The political situation in Libya has slowly reached one of apparent paralysis while the military situation is continually evolving with frequent clashes across the country. Given the lack of any progress, the whole approach undertaken by the international community has clearly failed and desperately needs a new strategy. Political negotiation alone, without one that engages the various militias, will not yield new gains. One adjustment to the strategy could include investing in the development of local authorities at the municipal level and engaging them in the slow process of reconstructing state-society relations—an essential component of state rebuilding.
Good governance and stability in Libya remains an elusive target at the national level, despite continued efforts by numerous Libyan actors, the United Nations (UN), and the international community. Prospects for future elections remain in doubt, while the House of Representatives (HoR) continues to lack the necessary quorum to deliberate and advance important legislation. The Presidency Council and the UN-backed Government of National Accord (GNA) struggle to exert even limited influence. Efforts to reign in corruption and curb illicit trade have produced marginal successes, but general insecurity and sporadic clashes persist in areas across Libya—most recently seen in Sabha, a city in Libya’s southern region. Violent extremists remain a threat to Libyans, their neighbors, and the international community, as does the risk of a full-scale civil war, according to a recent statement by US AFRICOM commander Gen. Thomas Waldhauser.
Today, Libya comfortably fits the definition of a fragile state. The Fragile State Index currently places Libya within the top 25 most fragile states in the world with a notable increase in recent years (Figure 1). Despite efforts to reach a political settlement since 2014, ongoing power struggles have created conditions that produced a country where power is extremely fragmented and primarily localized. Under such conditions, formal powers at the national level will face a steep uphill battle to regain a monopoly over legitimacy and control.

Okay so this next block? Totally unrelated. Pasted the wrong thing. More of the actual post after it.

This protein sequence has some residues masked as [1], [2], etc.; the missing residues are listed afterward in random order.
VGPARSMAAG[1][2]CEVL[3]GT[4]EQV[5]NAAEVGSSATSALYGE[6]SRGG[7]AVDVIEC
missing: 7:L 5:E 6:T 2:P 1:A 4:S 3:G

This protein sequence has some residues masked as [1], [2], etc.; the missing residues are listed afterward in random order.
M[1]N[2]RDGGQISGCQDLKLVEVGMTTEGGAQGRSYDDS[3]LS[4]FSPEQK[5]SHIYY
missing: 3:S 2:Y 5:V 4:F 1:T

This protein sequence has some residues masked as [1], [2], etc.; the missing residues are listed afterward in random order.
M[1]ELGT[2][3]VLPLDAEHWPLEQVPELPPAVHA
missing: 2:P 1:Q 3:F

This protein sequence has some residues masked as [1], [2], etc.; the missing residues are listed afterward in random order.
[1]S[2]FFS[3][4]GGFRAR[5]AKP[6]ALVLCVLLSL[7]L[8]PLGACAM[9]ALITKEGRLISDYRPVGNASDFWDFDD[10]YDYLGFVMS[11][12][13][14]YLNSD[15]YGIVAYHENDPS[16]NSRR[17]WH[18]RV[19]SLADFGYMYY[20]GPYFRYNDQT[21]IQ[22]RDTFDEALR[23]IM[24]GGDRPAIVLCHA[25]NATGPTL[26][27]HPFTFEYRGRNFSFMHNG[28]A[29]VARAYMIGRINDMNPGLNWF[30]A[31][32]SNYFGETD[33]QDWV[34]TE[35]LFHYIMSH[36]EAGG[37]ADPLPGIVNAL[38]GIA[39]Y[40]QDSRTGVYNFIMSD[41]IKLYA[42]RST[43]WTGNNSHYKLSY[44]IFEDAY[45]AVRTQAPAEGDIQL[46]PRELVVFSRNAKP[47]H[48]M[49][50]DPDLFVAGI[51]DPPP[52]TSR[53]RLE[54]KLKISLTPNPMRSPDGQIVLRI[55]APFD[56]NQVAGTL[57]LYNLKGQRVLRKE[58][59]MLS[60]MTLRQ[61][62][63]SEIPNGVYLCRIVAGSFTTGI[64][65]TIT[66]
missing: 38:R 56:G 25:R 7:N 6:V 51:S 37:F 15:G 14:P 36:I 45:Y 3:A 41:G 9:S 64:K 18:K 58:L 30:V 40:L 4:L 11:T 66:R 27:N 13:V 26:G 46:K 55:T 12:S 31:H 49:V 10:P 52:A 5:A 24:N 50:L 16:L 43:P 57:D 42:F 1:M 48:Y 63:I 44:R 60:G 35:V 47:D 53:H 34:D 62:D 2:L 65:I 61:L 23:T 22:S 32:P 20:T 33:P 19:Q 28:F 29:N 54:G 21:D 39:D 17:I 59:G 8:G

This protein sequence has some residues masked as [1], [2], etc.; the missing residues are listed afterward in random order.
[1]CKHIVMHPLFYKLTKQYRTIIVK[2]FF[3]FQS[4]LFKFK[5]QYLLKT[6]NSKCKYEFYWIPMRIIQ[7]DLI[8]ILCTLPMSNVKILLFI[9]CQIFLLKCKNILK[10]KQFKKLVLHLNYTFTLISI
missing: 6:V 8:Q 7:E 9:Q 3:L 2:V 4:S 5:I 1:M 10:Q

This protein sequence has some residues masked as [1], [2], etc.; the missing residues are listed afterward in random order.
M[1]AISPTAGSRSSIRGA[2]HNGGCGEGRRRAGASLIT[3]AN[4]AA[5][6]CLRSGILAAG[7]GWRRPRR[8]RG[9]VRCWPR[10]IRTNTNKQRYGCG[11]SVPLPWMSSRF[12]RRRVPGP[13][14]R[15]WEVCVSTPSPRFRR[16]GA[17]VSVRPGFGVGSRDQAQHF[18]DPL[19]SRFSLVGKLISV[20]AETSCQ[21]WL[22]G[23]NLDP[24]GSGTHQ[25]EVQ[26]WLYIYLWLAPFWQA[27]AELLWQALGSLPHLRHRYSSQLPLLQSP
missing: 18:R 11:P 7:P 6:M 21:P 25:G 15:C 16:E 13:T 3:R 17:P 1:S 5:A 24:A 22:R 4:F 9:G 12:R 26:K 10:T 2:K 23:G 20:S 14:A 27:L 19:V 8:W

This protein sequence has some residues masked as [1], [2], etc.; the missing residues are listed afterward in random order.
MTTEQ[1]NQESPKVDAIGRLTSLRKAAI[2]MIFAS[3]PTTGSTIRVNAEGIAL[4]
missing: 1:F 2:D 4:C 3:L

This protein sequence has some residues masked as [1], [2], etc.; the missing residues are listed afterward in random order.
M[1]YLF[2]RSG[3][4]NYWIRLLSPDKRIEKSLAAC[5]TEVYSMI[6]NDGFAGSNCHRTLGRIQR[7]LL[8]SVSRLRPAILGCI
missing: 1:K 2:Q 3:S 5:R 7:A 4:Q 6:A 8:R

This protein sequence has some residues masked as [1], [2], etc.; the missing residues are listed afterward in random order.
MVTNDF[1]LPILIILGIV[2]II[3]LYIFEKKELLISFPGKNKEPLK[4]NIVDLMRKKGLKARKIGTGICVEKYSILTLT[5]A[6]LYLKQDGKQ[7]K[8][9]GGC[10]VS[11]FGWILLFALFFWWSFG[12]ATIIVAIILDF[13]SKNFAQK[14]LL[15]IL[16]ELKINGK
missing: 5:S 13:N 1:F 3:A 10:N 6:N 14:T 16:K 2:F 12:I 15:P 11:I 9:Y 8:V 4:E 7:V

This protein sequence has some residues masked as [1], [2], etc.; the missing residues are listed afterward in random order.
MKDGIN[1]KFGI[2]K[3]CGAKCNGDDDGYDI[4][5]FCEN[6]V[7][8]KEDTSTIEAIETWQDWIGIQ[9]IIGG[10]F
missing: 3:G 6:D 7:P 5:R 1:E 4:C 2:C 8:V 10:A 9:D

Increasingly, attention has been placed on the role that local authorities can play in bringing order and services to the cities in which they operate. International donors, implementers, and Libyans at large need to define a new system through which municipalities can work together in facilitating the establishment of a central state that would bring stability to the whole country. In other words, how can stability at the local level be projected at the national level?
With support from international actors, part of the strategy is already being implemented. European and US donors provide assistance via programs implemented by organizations such as VNG International, GIZ, and the International Republican Institute. The EU in partnership with UNDP, UNICEF, and the Italian government recently announced €50 million in funding for a new program that will “enhance access to basic and social services for vulnerable people and support local governance, in particular in the Libyan municipalities most affected by migratory flows.”
As seen in statements issued at gatherings of municipal authorities, empowering these actors through consistent funding of budgets and enforcing and possibly improving the local administration law (Law 59) is critical to formalizing the powers of local authorities. So too will assisting local authorities professionalize their staff, improve the delivery of services, and create municipal development plans.